If you want to learn more about the dam or go inside of it, you’ll need to purchase a ticket at the Hoover Dam Visitors Center at the west end of the dam. Unlike the NRA which is run by the National Park Service, the dam is run separately by the Bureau of Reclamation (even if you’ve purchased entry into the recreation area, the dam fees are separate). The basic tour ($11 in 2011) allows you to see a 10 minute video about the dam’s history and purpose and take the elevator down 540 feet to the power plant at the dam’s base where you’ll stand atop one of the four massive water flow pipes and visit one of the generator rooms which supplies electricity to millions of people in the surrounding states. It’s worth the money, and if you want to see more, there are other tours available–the more you want to see, the higher the price of the tour.
Area Surrounding Lake Mead
Lake Mead is enormous, and it is surrounded by rugged mountains and desert. While most of this wilderness is open for back-country explorers, there are relatively few roads and trails to explore. Probably the most traveled hiking trail is the Historic Railroad Trail near the main visitors center off US 93 (outside the fee area). This level and well maintained trail sits atop the right-of-way of the railroad built to bring supplies and materials to build the dam. The trail runs through five large tunnels and overlooks the Lake Mead for most of its length. The trail is great for bikes and hikers, but it to get through all the tunnels and back is a round trip of just over 4 miles (about 2 hours). If you just want to get to the first tunnel, it’s a round trip of 2.5 miles (about an hour). There are no interpretive markers on the trail, so be sure to read the large sign at the beginning of the trail.
There are two major roads within the fee area of the park, Lakeshore Drive and Northshore Road. Lakeshore Drive is primarily for lake access, so if you want to see the scenery Lake Mead offers, then you’ll want to spend a couple of hours driving Northshore Road. For most who enter via US 93 or Lake Mead Boulevard, Northshore Road will take you north along the west side of Lake Mead. The road initially travels through the desert with mountains in the distance. Eventually, the Muddy Mountains will loom larger on your left, and the road will get steeper. The Muddy Mountains are mostly brown but have strange pockets of bright red rock. Your first opportunity for a short hike is the Northshore Summit Trail. This trail climbs steeply for 1/4 mile to a great vista of the Muddy Mountains and is worth the stop, especially in the morning or evening when the light and shadows mix on the hillsides.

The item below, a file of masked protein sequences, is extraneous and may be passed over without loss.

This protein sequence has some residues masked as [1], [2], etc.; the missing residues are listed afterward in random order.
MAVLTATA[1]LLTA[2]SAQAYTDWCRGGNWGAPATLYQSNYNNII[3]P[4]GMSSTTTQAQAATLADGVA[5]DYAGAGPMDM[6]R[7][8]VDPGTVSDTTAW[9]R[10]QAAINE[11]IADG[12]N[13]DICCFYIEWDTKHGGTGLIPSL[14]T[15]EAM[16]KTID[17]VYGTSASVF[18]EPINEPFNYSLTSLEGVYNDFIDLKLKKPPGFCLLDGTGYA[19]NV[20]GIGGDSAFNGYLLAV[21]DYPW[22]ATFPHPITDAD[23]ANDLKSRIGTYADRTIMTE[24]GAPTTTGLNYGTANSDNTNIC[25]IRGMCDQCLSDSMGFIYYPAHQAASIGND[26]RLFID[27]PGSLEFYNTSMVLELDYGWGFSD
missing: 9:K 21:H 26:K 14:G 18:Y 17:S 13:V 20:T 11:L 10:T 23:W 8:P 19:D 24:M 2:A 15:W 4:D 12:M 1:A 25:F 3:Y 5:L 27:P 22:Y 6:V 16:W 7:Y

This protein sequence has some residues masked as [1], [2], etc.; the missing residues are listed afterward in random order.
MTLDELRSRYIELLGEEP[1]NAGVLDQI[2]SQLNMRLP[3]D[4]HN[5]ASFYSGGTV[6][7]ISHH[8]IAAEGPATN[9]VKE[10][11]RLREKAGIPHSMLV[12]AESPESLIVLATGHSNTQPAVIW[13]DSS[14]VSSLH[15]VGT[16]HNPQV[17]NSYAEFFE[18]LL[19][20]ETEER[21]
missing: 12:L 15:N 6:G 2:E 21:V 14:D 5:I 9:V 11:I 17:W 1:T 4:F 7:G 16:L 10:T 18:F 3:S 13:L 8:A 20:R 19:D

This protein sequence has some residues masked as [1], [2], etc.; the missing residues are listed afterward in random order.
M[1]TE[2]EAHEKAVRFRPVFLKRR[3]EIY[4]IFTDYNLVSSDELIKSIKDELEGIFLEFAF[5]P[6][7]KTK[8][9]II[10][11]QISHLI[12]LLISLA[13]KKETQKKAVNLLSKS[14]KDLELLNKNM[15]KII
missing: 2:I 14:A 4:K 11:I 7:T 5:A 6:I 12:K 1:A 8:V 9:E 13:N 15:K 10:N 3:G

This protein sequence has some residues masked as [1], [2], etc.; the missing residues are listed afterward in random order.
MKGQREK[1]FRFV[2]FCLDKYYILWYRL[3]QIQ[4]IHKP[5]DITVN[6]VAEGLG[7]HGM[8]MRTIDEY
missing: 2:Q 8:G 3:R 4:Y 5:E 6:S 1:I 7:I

If you can only make one stop, make it Redstone. The Redstone area, just past the halfway point of Northshore Road, is home to a series of ancient petrified sand dunes. These red rocks are piled in twisted shapes full of caverns and arches. A short loop trail offers access to the dunes, and there are many places to climb and explore the whimsical rocks. This was my favorite area. If you really want to hike and enjoy more scenery like Redstone, I suggest visiting Valley of Fire State Park which adjoins Lake Mead NRA (keep traveling North on Northshore Road). This park has a separate entrance fee ($10 per vehicle in 2011) but offers many places to hike and picnic surrounded by large red rock formations.
Suggestions This is the desert–always take plenty of water and let someone know where you are. Cell phones don’t work well in the more remote areas of the park. Keep an eye out for critters. While hiking at Redstone, I didn’t see any rattlesnakes, but I did see what looked like their “tracks” in the dust.
Nearby Towns Las Vegas, NV, Boulder City, NV
Other Nearby Attractions Valley of Fire State Park
Official NPS Website Lake Mead NRA